Researchers from Amsterdam UMC Cancer Center Amsterdam analysed the landscape, publishing their results in The Lancet Regional Health Europe as part of a series on the latest developments in the treatment of this lung cancer.

“Tackling inequalities in access to care must be a common European priority,” says Amsterdam UMC pulmonologist Idris Bahce. In collaboration with colleagues from seven European countries, Bahce used a literature review to map out the latest developments and analyse access to these new treatments from a European perspective.

“The existing differences in healthcare systems and reimbursement structures between European countries threaten to exacerbate healthcare inequalities at both European and national level. We therefore call for a collective European approach to reduce these inequalities,” says Bahce.

He suggests measures such as more international cooperation between the EMA and other registration authorities, harmonising cost-effectiveness procedures in European countries, a more critical evaluation of reimbursement criteria and improving multidisciplinary collaborations around the patient.

The standard treatment for fit patients with early-stage lung cancer has always been surgery, sometimes combined with pre- or post-operative chemotherapy. Recently, the EMA has approved new treatments such as immunotherapy, which appear to significantly improve survival rates after surgery. More approvals of innovative treatments are expected, potentially further exacerbating existing inequalities within Europe.

In addition to the Dutch hospitals Amsterdam UMC and Erasmus MC, colleagues from Spain, France, Germany, England, Italy and Poland also contributed to this international study as well as a Review and a Viewpoint in The Lancet Regional Health Europe.

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Study looks at link between adversity and cognitive decline

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A new paper has examined the relationship between childhood adversity and psychiatric decline, as well as adult adversity and psychiatric and cognitive decline. 

The findings revealed just one instance of adversity in childhood can increase cases of mental illness later in life. It also revealed that adverse events in adults can lead to a greater chance of both mental illness and cognitive decline later in life. 

The paper has been published by Saint Louis University associate professor of health management and policy in the College for Public Health and Social Justice, SangNam Ahn, Ph.D., in Journal of Clinical Psychology.

Ahn stated: “Life is very complicated, very dynamic. I really wanted to highlight the importance of looking into the lasting health effect of adversity, not only childhood but also adulthood adversity on health outcomes, especially physical health and psychiatric and cognitive health.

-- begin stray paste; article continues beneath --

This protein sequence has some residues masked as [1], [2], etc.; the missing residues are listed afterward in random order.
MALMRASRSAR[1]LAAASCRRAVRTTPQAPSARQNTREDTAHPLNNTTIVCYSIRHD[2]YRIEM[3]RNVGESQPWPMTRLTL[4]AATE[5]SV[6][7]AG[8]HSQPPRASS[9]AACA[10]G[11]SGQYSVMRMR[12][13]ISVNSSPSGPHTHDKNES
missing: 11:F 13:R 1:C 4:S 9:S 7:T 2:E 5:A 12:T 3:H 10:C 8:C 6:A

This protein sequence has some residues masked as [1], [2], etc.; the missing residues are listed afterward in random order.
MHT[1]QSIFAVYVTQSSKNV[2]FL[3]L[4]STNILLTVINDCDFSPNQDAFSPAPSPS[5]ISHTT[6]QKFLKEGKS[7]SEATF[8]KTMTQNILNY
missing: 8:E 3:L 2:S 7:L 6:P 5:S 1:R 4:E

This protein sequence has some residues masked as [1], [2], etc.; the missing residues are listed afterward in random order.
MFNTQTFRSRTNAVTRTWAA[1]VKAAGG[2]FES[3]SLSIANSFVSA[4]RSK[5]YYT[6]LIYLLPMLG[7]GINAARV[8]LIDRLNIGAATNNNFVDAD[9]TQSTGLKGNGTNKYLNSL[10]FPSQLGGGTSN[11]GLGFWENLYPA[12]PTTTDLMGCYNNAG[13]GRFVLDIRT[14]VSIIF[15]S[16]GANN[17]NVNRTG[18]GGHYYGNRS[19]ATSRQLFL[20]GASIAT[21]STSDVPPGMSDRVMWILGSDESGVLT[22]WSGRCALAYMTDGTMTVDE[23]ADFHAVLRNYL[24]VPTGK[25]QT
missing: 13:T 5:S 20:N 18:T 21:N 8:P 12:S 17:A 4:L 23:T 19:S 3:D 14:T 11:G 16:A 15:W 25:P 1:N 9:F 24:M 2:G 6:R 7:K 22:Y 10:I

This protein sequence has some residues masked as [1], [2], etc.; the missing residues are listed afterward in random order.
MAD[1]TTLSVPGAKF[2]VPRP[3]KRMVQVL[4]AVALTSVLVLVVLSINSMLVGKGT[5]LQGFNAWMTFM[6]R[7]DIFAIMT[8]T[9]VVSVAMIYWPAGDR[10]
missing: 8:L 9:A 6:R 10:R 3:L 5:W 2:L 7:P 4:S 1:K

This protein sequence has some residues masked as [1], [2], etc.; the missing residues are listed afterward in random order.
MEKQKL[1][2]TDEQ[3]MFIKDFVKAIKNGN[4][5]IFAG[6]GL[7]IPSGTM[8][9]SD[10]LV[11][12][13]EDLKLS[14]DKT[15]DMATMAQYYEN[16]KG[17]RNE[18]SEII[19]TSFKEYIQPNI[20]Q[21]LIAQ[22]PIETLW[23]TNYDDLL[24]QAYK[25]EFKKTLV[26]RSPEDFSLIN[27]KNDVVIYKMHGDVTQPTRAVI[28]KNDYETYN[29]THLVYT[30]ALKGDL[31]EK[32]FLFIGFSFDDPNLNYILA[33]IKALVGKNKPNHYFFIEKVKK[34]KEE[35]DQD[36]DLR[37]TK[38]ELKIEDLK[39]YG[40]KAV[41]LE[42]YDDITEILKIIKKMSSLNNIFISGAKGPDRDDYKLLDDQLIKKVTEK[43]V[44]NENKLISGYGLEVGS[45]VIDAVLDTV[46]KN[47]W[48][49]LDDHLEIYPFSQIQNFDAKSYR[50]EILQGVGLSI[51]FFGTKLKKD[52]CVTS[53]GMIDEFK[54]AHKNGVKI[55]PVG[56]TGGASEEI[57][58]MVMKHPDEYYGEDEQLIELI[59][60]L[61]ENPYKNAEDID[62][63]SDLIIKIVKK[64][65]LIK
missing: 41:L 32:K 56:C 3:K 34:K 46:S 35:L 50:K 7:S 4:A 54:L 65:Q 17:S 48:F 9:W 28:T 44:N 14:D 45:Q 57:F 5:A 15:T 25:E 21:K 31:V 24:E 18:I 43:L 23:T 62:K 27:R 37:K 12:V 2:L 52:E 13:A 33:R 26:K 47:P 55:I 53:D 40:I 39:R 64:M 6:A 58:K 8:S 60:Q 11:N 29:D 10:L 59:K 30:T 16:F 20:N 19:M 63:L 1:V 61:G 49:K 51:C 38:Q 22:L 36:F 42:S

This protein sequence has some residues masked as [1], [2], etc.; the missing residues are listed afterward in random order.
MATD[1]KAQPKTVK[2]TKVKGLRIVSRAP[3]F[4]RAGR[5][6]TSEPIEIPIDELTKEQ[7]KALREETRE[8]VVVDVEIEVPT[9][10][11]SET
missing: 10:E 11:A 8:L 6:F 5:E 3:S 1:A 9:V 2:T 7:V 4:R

“There have been other studies before, but this is one of the first that looks into these issues comprehensively.” 

Ahn, along with his team of researchers, examined data from nearly 3500 individuals over the course of 24 years. The group took the longitudinal data and evaluated it using a list of lifetime potential traumatic events.

The research team included childhood adversity events such as moving due to financial difficulties, family requiring financial help, a parent experiencing unemployment, trouble with law enforcement before the age of 18, repeating school, physical abuse and parental abuse of drugs or alcohol. 

Adulthood adversity events included the death of a child, the death of a spouse, experiencing a natural disaster after age 17, firing a weapon in combat, a partner abusing drugs or alcohol, being a victim of a physical attack after age 17, a spouse or child battling a serious illness, receiving Medicaid or food stamps and experiencing unemployment. 

The study determined that nearly 40% of all individuals experienced a form of childhood adversity, while that number climbed to nearly 80% for adulthood adversity. Those who experienced childhood adversity were also 17% more likely to experience adulthood adversity. Only 13% of individuals sampled reported two or more forms of childhood adversity, while 52% of adults experienced two or more forms of adult adversity. 

In cases of either childhood adversity or adulthood adversity, researchers found individuals who experienced adversity were also more likely to experience anxiety and depression later in life, and in the case of adulthood adversity, were also more likely to experience cognitive decline later in life. 

Individuals with one childhood adversity experience saw a 5% higher chance of suffering from anxiety, and those with two or more childhood adversity experiences had 26% and 10% higher chances of depression and anxiety, respectively. Individuals who experienced two adulthood adversities had a 24% higher chance of depression, while also experiencing a 3% cognitive decline later in life. 

While most of the results were expected or unsurprising, one area that stood out to Ahn was education. Those individuals studied who reported higher levels of education saw a reduction in the number of adversity experiences. Ahn hopes to study this avenue more to learn how education may be able to mitigate or prevent these declines.